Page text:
At Jitterbit, we work with a number of strategic partners to enhance our offering with their implementation expertise. One of those partners is Complete EDI Solutions, who powers our EDI connectivity and in today’s blog post offers us some important tips for EDI integration.
EDI is comprised of many types of messages, which when transmitted between two parties can substitute other forms of data transfer. This allows data to be transmitted via e-mail or other standards and still be read correctly by the receiving party. Why is this still important? Well, supporting multiple document standards is of particular importance for supply chain services, logistics, transportation, offshore partners, and companies with non-standard document requirements from suppliers and customers. These and other industries have been using document standards for a long time and still rely on them to correctly transmit data. Luckily, EDI has evolved and can now handle new standards like XML, while being administered primarily through the Internet.
Let’s take a look at some common pitfalls to avoid and tips to use for a successful EDI implementation:
- EDI Application interface: EDI is a complex beast, with hundreds of standard and custom formats. As a result, the way in which your integration solution interfaces with EDI plays a huge role in the amount of time required for implementations. Not all EDI integration tools are created equal — some focus purely on EDI, while others focus on application connectivity to common ERP systems such as SAP, Oracle, and JD Edwards. The key is to pick an integration solution that natively connects to both EDI and application APIs. Look for a solution that allows you to upload EDI files to automatically create your EDI structure, thereby avoiding manual keying of files, which is time consuming, costly to maintain, and prone to error.
- Transformation testing: EDI is complicated and map testing is key to a successful implementation. However, testing your mappings can be very time consuming as many map translators do not give you the option to make changes to your mappings in a graphical way. This requires finding the output file, reviewing the changes, and then comparing the requirements, which takes up more valuable IT resources. Don’t get caught in a lengthy testing process because of an initially error-prone implementation. When considering an EDI integration solution, be sure to choose one with an easy to use design, which will allow integration testing from one interface.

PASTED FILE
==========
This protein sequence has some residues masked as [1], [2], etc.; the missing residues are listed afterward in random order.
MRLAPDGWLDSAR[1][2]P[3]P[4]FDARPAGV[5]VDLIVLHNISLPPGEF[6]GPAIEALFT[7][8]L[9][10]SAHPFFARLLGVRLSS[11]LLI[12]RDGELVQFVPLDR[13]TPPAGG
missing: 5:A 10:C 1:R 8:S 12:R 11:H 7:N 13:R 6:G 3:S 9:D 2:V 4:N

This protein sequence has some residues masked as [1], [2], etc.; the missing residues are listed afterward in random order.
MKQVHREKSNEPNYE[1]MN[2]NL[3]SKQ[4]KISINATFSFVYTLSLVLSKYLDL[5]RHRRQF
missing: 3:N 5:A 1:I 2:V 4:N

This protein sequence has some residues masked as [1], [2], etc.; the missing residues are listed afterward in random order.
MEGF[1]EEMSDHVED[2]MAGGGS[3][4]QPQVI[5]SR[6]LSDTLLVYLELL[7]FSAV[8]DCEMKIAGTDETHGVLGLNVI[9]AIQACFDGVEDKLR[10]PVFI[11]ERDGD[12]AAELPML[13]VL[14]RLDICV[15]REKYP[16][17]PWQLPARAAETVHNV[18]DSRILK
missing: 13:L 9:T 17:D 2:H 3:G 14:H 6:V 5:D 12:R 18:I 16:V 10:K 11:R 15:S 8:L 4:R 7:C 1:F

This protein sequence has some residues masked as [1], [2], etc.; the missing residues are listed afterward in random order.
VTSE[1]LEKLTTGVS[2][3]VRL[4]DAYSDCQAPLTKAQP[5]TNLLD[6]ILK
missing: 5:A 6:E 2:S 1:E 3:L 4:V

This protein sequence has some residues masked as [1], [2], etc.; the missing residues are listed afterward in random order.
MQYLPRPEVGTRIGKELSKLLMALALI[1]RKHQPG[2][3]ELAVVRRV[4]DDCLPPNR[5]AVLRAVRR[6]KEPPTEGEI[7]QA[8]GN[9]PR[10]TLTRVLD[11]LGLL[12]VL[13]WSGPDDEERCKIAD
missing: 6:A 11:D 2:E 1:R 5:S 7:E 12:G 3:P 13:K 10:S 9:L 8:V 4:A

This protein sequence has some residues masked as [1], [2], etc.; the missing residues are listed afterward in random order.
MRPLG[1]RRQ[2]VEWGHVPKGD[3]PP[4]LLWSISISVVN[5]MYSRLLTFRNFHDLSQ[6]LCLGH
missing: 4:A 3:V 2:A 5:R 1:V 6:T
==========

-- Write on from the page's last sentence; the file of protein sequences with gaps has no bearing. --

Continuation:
- End to End connectivity: Difficulty in communications setup and testing between Client and Trading Partners often taxes IT resources, as these protocols can be byzantine to anyone without direct EDI expertise. Don’t get bogged down in manual processes when setting up EDI integration. Instead look for a vendor with a pre-built framework for building out EDI integrations.
- Reviewing the data/production results: This can be time-consuming due to the many sources you’ll need to check to ensure accuracy. Oftentimes only the ability to check one scenario at a time is available and you may see static data in need of a refresh. However, testing and production results are still useful for both internal information (reporting on which trading partners are sending the most orders, which trading partners are paying on time, etc.) and viewing of external information requested by trading partners(receive certain order number, send certain shipping notice). So, be sure to find a solution that allows for real-time, multi-scenario testing, which will save time and be more accurate.
- Trading Partner Setup: Setting up a trading partner on many EDI translators can be a time sink, as there are multiple different screens in which data must be input to define the envelope, map name, and operation. Try to select an EDI solution that allows data entry from one screen, which could reduce your trading partner setup time by 70%.
Beyond all the technical pitfalls, the biggest issue you may face when it comes to EDI integration is getting Executive level commitment. Executives don’t understand EDI and can sometimes view EDI as a technical issue instead of a business solution for:
- Providing improved customer service
- Reducing inventory by enhancing integration between trading partners’ information systems, which means shortened order cycles and higher inventory turnover.
- Improving accuracy of information and error reduction by eliminating re-keying of data.
- Operational measurement of: Inventory Levels, Delivery Time, and Open Account Receivable Days
Make sure that EDI isn’t viewed as a technical hurdle, but as a business issue and part of overall business strategy.
Remember, there are many EDI pitfalls to watch out for when implementing this type of integration. Using Jitterbit’s EDI integration solution powered by Complete EDI Solutions, you can avoid the most common issues described here!